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Is Google's CEO nonplussed by Google
When it comes to being social, Google CEO Larry Page is apparently very particular.

Who, therefore, could be surprised that social networking isn't quite as vital to his being as, say, burying the whole of

Facebook in a very large vat of custard?

The difficult thing is that everyone believes the whole world will soon be social--that we will do nothing without our

friends cheap north face jackets instantly knowing (and judging) our latest

foray to, say, the bowling alley or the mall restroom.

So, yelps and alerts have now emerged that Page has posted nothing to Google+ for a month. At least, nothing publicly.

Network World seems especially perturbed that Page appears not to be participating in the growth (or not) of his own baby.

In fact the best argument made to me was by a Wall Street analyst (speaking on background so I can't give his name). When

businesses burberry bags buy a Windows 8 tablet, they will probably buy

Wintel (Windows-Intel): that's because they'll get assured compatibility and security. Most businesses will not take a

chance on an ARM-based tablet, however inexpensive and power efficient.

And businesses may not even opt for a tablet. Buy late 2012, early 2013 (when Windows 8 is expected) Intel-based Ultrabooks

may be close enough to a tablet experience (who knows what an Ultrabook will look like in 2013) that the tablet, as we know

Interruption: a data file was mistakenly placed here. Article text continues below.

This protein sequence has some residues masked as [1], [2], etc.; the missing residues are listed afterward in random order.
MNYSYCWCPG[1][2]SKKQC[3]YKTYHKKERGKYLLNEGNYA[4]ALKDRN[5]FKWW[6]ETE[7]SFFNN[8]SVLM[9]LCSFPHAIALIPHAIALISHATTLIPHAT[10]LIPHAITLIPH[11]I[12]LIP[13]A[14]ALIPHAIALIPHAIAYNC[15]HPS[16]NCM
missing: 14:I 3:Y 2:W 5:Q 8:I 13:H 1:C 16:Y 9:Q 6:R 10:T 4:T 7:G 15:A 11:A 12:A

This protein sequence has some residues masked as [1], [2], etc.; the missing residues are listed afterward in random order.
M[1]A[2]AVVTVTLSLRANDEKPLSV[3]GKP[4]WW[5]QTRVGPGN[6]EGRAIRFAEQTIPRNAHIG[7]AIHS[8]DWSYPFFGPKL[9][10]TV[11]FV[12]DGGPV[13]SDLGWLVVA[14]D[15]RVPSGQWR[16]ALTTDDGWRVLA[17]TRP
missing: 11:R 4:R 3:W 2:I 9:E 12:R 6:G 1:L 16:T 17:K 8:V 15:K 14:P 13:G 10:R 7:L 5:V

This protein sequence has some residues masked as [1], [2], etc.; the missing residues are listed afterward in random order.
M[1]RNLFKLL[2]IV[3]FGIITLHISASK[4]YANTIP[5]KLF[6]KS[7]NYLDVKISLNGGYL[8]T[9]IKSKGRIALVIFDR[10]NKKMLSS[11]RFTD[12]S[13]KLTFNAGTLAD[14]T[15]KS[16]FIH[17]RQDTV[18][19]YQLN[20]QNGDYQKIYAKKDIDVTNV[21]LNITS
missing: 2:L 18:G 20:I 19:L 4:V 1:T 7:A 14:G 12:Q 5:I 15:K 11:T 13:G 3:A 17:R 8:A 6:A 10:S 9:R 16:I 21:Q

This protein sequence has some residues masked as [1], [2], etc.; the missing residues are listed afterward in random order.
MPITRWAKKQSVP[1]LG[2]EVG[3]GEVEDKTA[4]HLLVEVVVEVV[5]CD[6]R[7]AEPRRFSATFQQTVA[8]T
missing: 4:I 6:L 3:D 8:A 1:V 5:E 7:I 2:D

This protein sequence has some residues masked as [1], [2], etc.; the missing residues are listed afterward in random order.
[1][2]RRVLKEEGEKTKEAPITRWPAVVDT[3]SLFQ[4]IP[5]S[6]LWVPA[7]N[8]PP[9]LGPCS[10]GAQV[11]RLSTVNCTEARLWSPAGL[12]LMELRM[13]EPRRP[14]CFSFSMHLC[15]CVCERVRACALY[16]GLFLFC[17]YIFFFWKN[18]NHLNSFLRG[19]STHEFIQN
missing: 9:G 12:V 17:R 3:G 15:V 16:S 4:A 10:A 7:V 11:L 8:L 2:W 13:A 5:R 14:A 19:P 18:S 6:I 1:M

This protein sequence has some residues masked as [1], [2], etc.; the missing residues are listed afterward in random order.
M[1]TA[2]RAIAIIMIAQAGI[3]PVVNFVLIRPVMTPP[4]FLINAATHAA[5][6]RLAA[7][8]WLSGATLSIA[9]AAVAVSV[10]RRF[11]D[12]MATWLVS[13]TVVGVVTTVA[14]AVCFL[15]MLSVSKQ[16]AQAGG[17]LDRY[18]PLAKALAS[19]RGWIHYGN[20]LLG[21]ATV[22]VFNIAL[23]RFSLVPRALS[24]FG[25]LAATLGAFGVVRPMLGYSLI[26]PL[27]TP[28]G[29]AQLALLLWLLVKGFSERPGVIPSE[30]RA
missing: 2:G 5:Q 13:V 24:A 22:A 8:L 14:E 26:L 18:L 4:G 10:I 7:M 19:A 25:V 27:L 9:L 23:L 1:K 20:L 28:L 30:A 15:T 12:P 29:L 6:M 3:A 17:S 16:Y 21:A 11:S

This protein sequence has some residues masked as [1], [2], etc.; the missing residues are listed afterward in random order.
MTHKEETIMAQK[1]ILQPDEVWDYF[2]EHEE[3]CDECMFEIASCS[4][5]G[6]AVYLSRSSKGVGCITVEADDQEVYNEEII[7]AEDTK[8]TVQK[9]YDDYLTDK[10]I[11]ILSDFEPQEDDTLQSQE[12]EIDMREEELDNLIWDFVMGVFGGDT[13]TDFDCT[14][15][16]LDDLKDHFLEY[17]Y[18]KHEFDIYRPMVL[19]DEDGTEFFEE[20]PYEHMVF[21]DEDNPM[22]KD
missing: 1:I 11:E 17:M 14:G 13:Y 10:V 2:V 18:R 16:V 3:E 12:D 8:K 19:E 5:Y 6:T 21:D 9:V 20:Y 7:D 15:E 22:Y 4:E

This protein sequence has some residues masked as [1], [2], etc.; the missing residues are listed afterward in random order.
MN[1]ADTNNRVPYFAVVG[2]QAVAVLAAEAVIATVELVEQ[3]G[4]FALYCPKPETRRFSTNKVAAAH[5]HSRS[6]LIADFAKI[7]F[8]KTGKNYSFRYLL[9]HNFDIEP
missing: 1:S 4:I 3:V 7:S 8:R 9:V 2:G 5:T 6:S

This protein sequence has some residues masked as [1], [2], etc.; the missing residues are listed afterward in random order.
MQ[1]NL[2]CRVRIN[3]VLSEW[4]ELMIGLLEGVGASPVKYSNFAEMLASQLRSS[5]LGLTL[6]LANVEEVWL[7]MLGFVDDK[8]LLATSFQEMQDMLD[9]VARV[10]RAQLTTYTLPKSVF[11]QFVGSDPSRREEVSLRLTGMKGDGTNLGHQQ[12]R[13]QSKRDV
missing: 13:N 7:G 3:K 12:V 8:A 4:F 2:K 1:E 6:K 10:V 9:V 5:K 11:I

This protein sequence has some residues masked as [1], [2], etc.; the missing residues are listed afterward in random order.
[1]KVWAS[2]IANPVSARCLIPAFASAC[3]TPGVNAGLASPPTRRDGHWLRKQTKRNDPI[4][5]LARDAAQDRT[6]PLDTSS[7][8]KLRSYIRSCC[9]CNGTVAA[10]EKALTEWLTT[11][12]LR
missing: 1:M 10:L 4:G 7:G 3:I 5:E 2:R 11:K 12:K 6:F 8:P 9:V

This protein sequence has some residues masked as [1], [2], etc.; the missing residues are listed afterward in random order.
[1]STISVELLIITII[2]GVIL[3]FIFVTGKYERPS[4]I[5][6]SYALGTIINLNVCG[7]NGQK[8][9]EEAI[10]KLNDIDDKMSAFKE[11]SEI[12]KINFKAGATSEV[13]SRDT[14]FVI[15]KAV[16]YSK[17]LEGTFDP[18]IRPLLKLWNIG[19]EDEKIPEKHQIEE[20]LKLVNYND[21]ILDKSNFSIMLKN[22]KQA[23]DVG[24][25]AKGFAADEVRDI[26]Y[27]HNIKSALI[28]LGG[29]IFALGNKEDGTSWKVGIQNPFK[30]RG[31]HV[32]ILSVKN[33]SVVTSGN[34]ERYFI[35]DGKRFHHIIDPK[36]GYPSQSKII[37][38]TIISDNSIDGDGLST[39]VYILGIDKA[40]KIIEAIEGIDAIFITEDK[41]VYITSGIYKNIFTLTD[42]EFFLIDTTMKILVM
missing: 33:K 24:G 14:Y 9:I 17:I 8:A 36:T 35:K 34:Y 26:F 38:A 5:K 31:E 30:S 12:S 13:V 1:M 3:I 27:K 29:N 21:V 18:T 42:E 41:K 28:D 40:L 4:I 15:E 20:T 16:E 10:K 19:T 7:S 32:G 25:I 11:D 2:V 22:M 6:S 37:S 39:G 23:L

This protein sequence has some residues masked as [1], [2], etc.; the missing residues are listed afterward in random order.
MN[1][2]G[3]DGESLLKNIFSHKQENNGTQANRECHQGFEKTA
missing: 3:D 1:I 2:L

it today, may not be as attractive--or necessary.

This argument, however, doesn't apply to consumers. The price for an Ultrabook will have to come down to below $800 (dare I

say $700?) to compete with a Windows 8 ARM laptop.

Exhibit C: Performance. Intel is all about performance. An Ultrabook based on the Haswell chip in 2013 will be an extremely

attractive option compared with a Windows 8 tablet from, let's say, Acer running on a Qualcomm chip. That's not to say that

an ARM-based tablet or laptop will be slow, but Intel will have the upper hand in performance. And count on Intel (and AMD)

having all-day lacoste online shop battery life to boot. (It bears repeating,

though, that if there is a big price gap between an inexpensive Windows 8 ARM laptop and a pricier Windows 8 Ultrabook,

performance may not matter.)

Which brings us to an Intel weakness: Atom. Let's face it, that power-efficient Intel chip design does not seem destined to

compete very effectively in the tablet space. At least not in the next 12 months. And this was made very clear to me at

BUILD. I asked a person from Samsung why it opted to go with a Core i5 chip--not Atom--for the Windows 8 tablet. To

paraphrase, this person said Atom was way too slow and simply not an option.

Moreover, Intel needs to make sure that 3G/4G is part of its chip offerings going forward. Qualcomm integrates 3G into its

chips, and Nvidia is headed in that direction. To offer an Ultrabook without 3G/4G in 2013 will be like offering a laptop

today without Wi-Fi, i.e., a deal breaker. Intel's purchase of Infineon's wireless business should be able to make this

happen.

Finally, below is a BUILD burberry scarf sale conference interview with Bill

Crean, an OMAP product marketing manager at Texas Instruments (OMAP is TI's ARM design). Right next to him was a glass case

showing off TI's Windows 8 tablet. Toward the end of the interview (at the 2:10 mark) he explains why he believes quad-core

ARM processors aren't necessary yet and that operating systems don't (yet) take advantage of the extra cores. This is in

response to Nvidia, which has been touting its quad-core Tegra 3 processor for tablets and high-end smartphones.
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